The UK and Europe
Industry wants a more competitive Europe
Terry Scuoler / Apr 2014
Antonio Tajani, the European Commissioner for Enterprise and Industry. Photo: European Union 2014
Britain’s relationship with the European Union is vital to the long term interests of industry. However Europe has a painful history of failing to tackle economic problems resulting in political meltdown and economic crises.
The soon to be elected new European Parliament and the newly formed European Commission must grasp the opportunity to drag the Eurozone out of the economic doldrums of the last few years. UK manufacturers could not be clearer. Eighty five per cent of EEF’s members want the UK to remain part of the EU, to be at the heart of leading change and at the centre of decision-making in a competitive Europe.
However, they also want to see a reformed EU, one that is more dynamic and focused on economic, as well as social, goals. They also want to see an EU that is fit for a changing world, doing everything possible to reduce red tape and promoting a robust market economy, while securing multi-billion pound trade deals in key markets.
So what would a reorganised, streamlined and ultimately more effective European Commission look like? To begin with we need to see a stronger focus on smart regulation, competitiveness and cooperation within the European Commission and a reorganisation of the vast Eurocracy that exists behind it. EEF also believes that a re-evaluation of the number of European Commissioners is needed.
With vast number of departments in the European Commission we see a proliferation of often unnecessary policy development, usually coupled with conflict between directorates or worse, the development of new initiatives in bunkers. There is also considerable scope for ‘clustering’ of different Directorates-General where there is policy overlap. A move as simple as this would deliver much greater integration of policy, as well as a reduction in costs, which would provide far better value for money for European taxpayers. With this structure in mind the European Commission should appoint a senior official, preferably a Commissioner, with an office for the oversight of smarter regulation, cooperation and competitiveness. All the Commission’s executive bodies would be required to work with this office to ensure these principles are at the heart of EU Policy Development.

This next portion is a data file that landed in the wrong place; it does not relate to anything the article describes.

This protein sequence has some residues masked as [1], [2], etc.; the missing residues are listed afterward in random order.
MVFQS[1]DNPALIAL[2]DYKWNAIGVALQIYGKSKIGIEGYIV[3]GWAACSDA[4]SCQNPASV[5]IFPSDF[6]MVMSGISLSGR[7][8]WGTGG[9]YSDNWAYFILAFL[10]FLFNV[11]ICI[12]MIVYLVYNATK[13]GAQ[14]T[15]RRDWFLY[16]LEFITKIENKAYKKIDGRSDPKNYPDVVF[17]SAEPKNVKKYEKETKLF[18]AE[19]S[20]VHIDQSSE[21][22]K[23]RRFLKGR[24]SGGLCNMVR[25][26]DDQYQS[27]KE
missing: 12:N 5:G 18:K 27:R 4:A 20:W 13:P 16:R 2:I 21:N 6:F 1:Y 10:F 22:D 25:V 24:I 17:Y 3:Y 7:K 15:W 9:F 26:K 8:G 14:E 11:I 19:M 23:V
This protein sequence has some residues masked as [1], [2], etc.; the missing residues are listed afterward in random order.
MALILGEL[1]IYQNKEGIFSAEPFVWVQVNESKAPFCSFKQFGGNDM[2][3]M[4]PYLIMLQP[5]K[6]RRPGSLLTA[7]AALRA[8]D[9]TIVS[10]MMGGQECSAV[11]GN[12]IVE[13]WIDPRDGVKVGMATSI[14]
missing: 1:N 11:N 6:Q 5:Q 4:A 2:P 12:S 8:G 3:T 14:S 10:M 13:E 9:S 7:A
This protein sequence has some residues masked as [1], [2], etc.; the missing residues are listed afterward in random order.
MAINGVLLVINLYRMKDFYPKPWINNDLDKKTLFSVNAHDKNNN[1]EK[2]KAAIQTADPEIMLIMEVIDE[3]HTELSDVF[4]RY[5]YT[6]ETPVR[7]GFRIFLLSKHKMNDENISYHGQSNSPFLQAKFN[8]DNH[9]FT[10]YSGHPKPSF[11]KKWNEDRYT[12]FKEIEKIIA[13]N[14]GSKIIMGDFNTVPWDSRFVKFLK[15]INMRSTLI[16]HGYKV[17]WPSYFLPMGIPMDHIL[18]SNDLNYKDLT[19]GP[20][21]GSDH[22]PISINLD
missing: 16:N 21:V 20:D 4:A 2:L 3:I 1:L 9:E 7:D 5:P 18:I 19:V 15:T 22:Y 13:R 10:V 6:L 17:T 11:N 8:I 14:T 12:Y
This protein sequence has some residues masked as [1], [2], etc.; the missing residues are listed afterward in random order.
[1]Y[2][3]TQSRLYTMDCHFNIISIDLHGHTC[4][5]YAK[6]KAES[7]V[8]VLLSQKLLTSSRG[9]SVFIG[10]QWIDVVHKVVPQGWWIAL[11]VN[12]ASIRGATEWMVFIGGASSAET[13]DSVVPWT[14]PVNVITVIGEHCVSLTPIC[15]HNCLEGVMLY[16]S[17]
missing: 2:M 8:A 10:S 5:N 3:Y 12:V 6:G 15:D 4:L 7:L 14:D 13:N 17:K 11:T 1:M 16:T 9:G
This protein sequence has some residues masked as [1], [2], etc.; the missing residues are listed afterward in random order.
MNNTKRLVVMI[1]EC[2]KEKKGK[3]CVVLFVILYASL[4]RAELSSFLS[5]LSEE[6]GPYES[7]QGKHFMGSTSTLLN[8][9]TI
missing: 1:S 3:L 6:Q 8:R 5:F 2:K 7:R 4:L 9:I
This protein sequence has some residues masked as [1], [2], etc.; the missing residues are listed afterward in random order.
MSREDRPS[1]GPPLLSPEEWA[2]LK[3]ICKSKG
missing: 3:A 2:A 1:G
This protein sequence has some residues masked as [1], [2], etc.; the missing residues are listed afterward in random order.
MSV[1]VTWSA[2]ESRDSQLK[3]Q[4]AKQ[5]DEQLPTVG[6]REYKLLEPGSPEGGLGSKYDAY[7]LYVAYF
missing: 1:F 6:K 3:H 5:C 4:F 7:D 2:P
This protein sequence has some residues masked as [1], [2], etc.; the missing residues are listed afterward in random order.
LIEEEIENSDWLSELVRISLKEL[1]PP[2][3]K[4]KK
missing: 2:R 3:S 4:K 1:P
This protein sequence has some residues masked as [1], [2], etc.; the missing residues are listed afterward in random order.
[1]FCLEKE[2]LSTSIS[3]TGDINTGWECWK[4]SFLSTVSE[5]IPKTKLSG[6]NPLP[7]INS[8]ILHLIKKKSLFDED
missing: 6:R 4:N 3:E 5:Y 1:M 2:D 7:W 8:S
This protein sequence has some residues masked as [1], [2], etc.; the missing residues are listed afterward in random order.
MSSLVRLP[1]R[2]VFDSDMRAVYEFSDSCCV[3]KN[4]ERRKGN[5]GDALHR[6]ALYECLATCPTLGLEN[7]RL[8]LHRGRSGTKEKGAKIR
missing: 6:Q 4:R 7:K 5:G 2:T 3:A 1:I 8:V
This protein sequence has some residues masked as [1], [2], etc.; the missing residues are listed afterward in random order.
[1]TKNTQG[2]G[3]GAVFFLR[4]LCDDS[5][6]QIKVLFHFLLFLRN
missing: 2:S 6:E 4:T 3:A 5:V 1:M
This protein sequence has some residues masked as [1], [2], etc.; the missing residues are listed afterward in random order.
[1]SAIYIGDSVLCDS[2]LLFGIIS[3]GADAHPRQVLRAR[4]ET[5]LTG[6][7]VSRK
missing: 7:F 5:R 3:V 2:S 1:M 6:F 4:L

There should also be a powerful smart regulation office – similar to the UK’s Better Regulation Executive. The office would have the power to set a rigorous competitiveness test for all new proposals to demonstrate the value they would add. All EU Impact Assessments should be independently scrutinised and those which do not receive a positive opinion should not proceed.
All of this re-organisation must be set in the context of a target to reduce the total EU regulatory burden on businesses with an annual statement setting out the total net cost to business of any new proposals brought forward.
We have to be forceful to shake up the ingrained culture of the EU, which has for too long been a pipeline of over-regulation, much of which adds little or no value to legislation which already exists at national level.
Only by doing this will the EU achieve clear economic benefits for all its members, for businesses and, and offer a positive future working together for the diverse range of people it serves and answering the critics that look set to send a message in the May elections.
You can read EEF’s manifesto for growth here: Manufacturing and Europe – reform from within